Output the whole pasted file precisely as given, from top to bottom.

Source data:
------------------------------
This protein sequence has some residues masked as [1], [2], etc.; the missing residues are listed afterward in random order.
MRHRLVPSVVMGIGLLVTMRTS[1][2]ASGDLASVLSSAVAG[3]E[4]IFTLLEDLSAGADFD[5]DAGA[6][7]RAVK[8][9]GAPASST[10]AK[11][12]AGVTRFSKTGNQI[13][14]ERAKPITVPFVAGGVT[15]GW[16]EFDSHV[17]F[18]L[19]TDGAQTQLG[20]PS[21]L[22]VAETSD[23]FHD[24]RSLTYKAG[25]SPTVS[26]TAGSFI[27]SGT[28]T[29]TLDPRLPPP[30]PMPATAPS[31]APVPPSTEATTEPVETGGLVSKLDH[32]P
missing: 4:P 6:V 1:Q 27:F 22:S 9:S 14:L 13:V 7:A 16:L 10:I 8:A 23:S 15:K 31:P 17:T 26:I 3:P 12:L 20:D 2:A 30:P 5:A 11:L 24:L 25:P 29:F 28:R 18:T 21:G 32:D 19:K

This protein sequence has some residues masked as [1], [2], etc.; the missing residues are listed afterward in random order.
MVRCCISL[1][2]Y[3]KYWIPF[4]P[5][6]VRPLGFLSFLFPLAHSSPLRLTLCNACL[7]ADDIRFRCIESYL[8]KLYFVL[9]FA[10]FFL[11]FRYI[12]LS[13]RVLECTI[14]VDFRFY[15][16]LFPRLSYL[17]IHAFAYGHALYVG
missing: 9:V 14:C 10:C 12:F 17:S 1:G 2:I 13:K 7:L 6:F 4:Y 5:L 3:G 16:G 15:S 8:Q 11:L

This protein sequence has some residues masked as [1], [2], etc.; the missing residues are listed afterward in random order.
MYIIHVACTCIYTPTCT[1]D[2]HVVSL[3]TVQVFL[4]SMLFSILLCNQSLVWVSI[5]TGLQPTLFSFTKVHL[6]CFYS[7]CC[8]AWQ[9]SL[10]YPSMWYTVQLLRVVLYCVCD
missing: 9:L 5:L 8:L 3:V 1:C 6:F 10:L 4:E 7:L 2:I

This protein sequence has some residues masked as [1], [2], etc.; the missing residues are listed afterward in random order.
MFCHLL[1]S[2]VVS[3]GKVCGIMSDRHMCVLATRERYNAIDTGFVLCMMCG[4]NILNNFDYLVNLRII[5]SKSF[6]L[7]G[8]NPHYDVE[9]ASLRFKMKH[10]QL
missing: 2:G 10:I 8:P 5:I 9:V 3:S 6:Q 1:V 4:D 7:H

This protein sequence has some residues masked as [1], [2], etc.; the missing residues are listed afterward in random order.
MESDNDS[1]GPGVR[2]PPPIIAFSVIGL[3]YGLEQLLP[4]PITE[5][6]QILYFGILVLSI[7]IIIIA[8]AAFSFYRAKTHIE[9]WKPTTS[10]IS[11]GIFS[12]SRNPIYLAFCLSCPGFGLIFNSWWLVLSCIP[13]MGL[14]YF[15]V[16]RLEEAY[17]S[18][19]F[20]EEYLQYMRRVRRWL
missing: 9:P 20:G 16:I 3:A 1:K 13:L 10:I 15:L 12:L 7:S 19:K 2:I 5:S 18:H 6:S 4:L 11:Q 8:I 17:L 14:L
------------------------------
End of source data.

This protein sequence has some residues masked as [1], [2], etc.; the missing residues are listed afterward in random order.
MRHRLVPSVVMGIGLLVTMRTS[1][2]ASGDLASVLSSAVAG[3]E[4]IFTLLEDLSAGADFD[5]DAGA[6][7]RAVK[8][9]GAPASST[10]AK[11][12]AGVTRFSKTGNQI[13][14]ERAKPITVPFVAGGVT[15]GW[16]EFDSHV[17]F[18]L[19]TDGAQTQLG[20]PS[21]L[22]VAETSD[23]FHD[24]RSLTYKAG[25]SPTVS[26]TAGSFI[27]SGT[28]T[29]TLDPRLPPP[30]PMPATAPS[31]APVPPSTEATTEPVETGGLVSKLDH[32]P
missing: 4:P 6:V 1:Q 27:F 22:S 9:S 14:L 13:V 7:A 16:L 10:I 8:A 23:S 15:K 31:P 17:T 26:I 3:P 12:L 20:D 2:A 30:P 5:A 11:L 24:L 25:P 29:F 28:R 18:T 21:G 32:D 19:K

This protein sequence has some residues masked as [1], [2], etc.; the missing residues are listed afterward in random order.
MVRCCISL[1][2]Y[3]KYWIPF[4]P[5][6]VRPLGFLSFLFPLAHSSPLRLTLCNACL[7]ADDIRFRCIESYL[8]KLYFVL[9]FA[10]FFL[11]FRYI[12]LS[13]RVLECTI[14]VDFRFY[15][16]LFPRLSYL[17]IHAFAYGHALYVG
missing: 9:V 14:C 10:C 12:F 17:S 1:G 2:I 13:K 7:L 6:F 4:Y 5:L 3:G 16:G 15:S 8:Q 11:L

This protein sequence has some residues masked as [1], [2], etc.; the missing residues are listed afterward in random order.
MYIIHVACTCIYTPTCT[1]D[2]HVVSL[3]TVQVFL[4]SMLFSILLCNQSLVWVSI[5]TGLQPTLFSFTKVHL[6]CFYS[7]CC[8]AWQ[9]SL[10]YPSMWYTVQLLRVVLYCVCD
missing: 9:L 5:L 8:L 3:V 1:C 6:F 10:L 4:E 7:L 2:I

This protein sequence has some residues masked as [1], [2], etc.; the missing residues are listed afterward in random order.
MFCHLL[1]S[2]VVS[3]GKVCGIMSDRHMCVLATRERYNAIDTGFVLCMMCG[4]NILNNFDYLVNLRII[5]SKSF[6]L[7]G[8]NPHYDVE[9]ASLRFKMKH[10]QL
missing: 2:G 10:I 8:P 5:I 9:V 3:S 6:Q 1:V 4:D 7:H

This protein sequence has some residues masked as [1], [2], etc.; the missing residues are listed afterward in random order.
MESDNDS[1]GPGVR[2]PPPIIAFSVIGL[3]YGLEQLLP[4]PITE[5][6]QILYFGILVLSI[7]IIIIA[8]AAFSFYRAKTHIE[9]WKPTTS[10]IS[11]GIFS[12]SRNPIYLAFCLSCPGFGLIFNSWWLVLSCIP[13]MGL[14]YF[15]V[16]RLEEAY[17]S[18][19]F[20]EEYLQYMRRVRRWL
missing: 9:P 20:G 16:I 3:A 1:K 13:L 10:I 15:L 12:L 7:S 19:K 2:I 5:S 18:H 6:S 4:L 11:Q 8:I 17:L 14:L